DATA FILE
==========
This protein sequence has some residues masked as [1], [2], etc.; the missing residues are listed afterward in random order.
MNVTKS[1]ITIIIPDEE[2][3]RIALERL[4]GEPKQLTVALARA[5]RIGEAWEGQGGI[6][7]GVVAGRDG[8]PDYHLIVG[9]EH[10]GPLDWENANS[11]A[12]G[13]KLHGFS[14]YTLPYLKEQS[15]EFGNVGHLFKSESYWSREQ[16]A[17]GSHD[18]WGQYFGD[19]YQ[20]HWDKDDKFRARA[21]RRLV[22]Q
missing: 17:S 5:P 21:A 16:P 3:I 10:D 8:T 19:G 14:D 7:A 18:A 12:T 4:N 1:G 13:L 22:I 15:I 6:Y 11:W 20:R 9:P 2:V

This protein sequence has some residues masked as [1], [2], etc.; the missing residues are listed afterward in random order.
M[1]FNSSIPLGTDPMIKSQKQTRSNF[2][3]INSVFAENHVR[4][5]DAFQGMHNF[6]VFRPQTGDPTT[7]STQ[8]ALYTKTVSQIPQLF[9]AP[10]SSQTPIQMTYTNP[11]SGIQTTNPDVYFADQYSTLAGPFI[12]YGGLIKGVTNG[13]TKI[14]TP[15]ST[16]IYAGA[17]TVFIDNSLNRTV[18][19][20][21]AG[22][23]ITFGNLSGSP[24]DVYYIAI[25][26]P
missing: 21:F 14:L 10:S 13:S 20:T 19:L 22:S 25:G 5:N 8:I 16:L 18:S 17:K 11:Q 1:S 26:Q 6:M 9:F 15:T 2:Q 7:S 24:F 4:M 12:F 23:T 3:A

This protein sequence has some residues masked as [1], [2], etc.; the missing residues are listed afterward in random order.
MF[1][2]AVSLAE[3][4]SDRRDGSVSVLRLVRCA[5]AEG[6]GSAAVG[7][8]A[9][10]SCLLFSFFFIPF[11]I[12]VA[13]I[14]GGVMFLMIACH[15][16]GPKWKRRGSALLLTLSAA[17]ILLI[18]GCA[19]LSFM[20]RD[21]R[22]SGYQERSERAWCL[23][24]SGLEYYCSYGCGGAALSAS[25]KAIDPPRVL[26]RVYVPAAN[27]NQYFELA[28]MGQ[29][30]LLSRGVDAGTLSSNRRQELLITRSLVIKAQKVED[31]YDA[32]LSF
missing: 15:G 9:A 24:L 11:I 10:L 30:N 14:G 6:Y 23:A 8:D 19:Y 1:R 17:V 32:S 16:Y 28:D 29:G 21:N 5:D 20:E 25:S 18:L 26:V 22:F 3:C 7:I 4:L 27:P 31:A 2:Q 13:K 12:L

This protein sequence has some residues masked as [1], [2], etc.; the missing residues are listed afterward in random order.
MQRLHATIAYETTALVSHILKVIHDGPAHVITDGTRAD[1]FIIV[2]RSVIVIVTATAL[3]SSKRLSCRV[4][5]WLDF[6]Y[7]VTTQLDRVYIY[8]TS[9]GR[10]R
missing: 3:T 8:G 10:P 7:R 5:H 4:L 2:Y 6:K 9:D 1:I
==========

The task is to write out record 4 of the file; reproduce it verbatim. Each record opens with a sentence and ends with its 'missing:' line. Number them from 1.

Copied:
This protein sequence has some residues masked as [1], [2], etc.; the missing residues are listed afterward in random order.
MQRLHATIAYETTALVSHILKVIHDGPAHVITDGTRAD[1]FIIV[2]RSVIVIVTATAL[3]SSKRLSCRV[4][5]WLDF[6]Y[7]VTTQLDRVYIY[8]TS[9]GR[10]R
missing: 3:T 8:G 10:P 7:R 5:H 4:L 2:Y 6:K 9:D 1:I